I’m pretty close with both of my parents and I love them dearly. However, if I thought either of them had done something that, oh, I don’t know, disrespected roughly half the world’s population, I might feel compelled to acknowledge our differences. I mean, I’d do so lovingly since I’m not a total monster, but I’d definitely say something. In fact, there are countless things you should say to your parents when you disagree, especially in this current political state where we all have a family member with a seemingly bonkers viewpoint. (Note to my mom and dad: I'm not talking about you guys. I'm just saying, in general).
I’ve actually been thinking about potential disagreements with my parents a lot lately, and ever since Ivanka Trump made recent headlines for standing by her father, President Donald Trump, when asked about his questionable history with women. This time, it was on stage at the W20 Summit in Berlin, where she said Donald Trump, “has been a tremendous champion of supporting families and enabling them to thrive.” While Ivanka is more than entitled to her opinion, after examining her father's first 100 days in office, it's difficult to agree. For example, according to The HuffPost, Trump has proposed cutting programs that help victims of domestic violence. His current proposed tax plan will give "the richest 1 percent of Americans after-tax income increases of 14 percent, while low- and middle-class income holders will only see incomes gains ranging from a paltry 1.2 to 1.8 percent after taxes," according to USA Today.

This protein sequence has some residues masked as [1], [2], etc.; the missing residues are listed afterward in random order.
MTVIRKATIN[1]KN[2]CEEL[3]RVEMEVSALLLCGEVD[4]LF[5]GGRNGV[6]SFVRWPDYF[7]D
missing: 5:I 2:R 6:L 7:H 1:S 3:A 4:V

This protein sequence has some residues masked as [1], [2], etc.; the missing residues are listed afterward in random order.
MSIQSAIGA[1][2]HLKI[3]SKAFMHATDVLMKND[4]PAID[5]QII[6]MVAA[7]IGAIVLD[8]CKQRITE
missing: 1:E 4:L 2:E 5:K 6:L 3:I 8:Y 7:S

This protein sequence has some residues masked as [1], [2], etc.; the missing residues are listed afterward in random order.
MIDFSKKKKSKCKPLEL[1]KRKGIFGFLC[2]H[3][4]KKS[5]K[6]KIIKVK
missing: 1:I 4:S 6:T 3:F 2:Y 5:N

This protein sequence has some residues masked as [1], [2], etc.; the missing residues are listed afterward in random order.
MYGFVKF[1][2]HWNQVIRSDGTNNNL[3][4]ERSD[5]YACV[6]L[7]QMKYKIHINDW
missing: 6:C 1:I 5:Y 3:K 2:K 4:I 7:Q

To be fair, I suppose there’s a chance Ivanka Trump actually believes that her father truly is "a champion of supporting families," since she’s also stated publicly, according to The Washington Post, that she makes it clear to her father when she disagrees with him, and she has denounced some of his other actions in the past. However, judging by the jeers she received as a response to her statement, the audience in Berlin wasn’t buying it.
What’s interesting to me is that there’s been more than one reaction to Ivanka's Berlin statements, essentially giving Ivanka a pass on this issue since we are, as a society and global community, talking about her dad. I don’t agree with the idea that offspring are exempt from exercising moral judgment toward our parents, nor do I think it’s OK to pretend like someone is a wonderful advocate for a particular population when history proves otherwise. You can love someone and recognize their faults, and you can be honest when people ask you about it. So with that in mind (and in case Ivanka is reading) here are just a few things you can say to your parents (or to other people while talking about your parents) if you find that you don't agree with them: